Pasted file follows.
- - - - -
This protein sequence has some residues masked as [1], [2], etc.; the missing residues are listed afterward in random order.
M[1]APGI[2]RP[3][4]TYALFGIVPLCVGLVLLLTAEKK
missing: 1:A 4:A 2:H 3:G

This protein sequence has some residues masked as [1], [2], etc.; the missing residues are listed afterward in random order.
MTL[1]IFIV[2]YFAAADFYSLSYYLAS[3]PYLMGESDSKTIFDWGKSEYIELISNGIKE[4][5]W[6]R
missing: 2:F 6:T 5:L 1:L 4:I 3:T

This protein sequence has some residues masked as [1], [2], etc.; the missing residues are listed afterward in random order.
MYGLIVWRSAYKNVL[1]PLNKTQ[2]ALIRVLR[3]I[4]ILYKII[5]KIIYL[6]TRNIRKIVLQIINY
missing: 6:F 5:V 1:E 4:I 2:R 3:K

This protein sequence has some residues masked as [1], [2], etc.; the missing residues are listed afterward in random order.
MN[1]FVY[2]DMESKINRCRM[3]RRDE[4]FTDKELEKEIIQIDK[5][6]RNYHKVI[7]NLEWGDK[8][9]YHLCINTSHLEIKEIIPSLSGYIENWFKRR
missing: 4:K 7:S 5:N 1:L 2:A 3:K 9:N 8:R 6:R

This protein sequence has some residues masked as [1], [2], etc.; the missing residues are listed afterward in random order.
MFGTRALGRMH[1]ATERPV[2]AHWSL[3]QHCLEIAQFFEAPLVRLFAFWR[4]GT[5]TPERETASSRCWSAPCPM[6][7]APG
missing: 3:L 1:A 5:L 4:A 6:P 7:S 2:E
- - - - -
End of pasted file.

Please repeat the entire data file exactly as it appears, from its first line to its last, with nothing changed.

This protein sequence has some residues masked as [1], [2], etc.; the missing residues are listed afterward in random order.
M[1]APGI[2]RP[3][4]TYALFGIVPLCVGLVLLLTAEKK
missing: 1:A 4:A 2:H 3:G

This protein sequence has some residues masked as [1], [2], etc.; the missing residues are listed afterward in random order.
MTL[1]IFIV[2]YFAAADFYSLSYYLAS[3]PYLMGESDSKTIFDWGKSEYIELISNGIKE[4][5]W[6]R
missing: 2:F 6:T 5:L 1:L 4:I 3:T

This protein sequence has some residues masked as [1], [2], etc.; the missing residues are listed afterward in random order.
MYGLIVWRSAYKNVL[1]PLNKTQ[2]ALIRVLR[3]I[4]ILYKII[5]KIIYL[6]TRNIRKIVLQIINY
missing: 6:F 5:V 1:E 4:I 2:R 3:K

This protein sequence has some residues masked as [1], [2], etc.; the missing residues are listed afterward in random order.
MN[1]FVY[2]DMESKINRCRM[3]RRDE[4]FTDKELEKEIIQIDK[5][6]RNYHKVI[7]NLEWGDK[8][9]YHLCINTSHLEIKEIIPSLSGYIENWFKRR
missing: 4:K 7:S 5:N 1:L 2:A 3:K 9:N 8:R 6:R

This protein sequence has some residues masked as [1], [2], etc.; the missing residues are listed afterward in random order.
MFGTRALGRMH[1]ATERPV[2]AHWSL[3]QHCLEIAQFFEAPLVRLFAFWR[4]GT[5]TPERETASSRCWSAPCPM[6][7]APG
missing: 3:L 1:A 5:L 4:A 6:P 7:S 2:E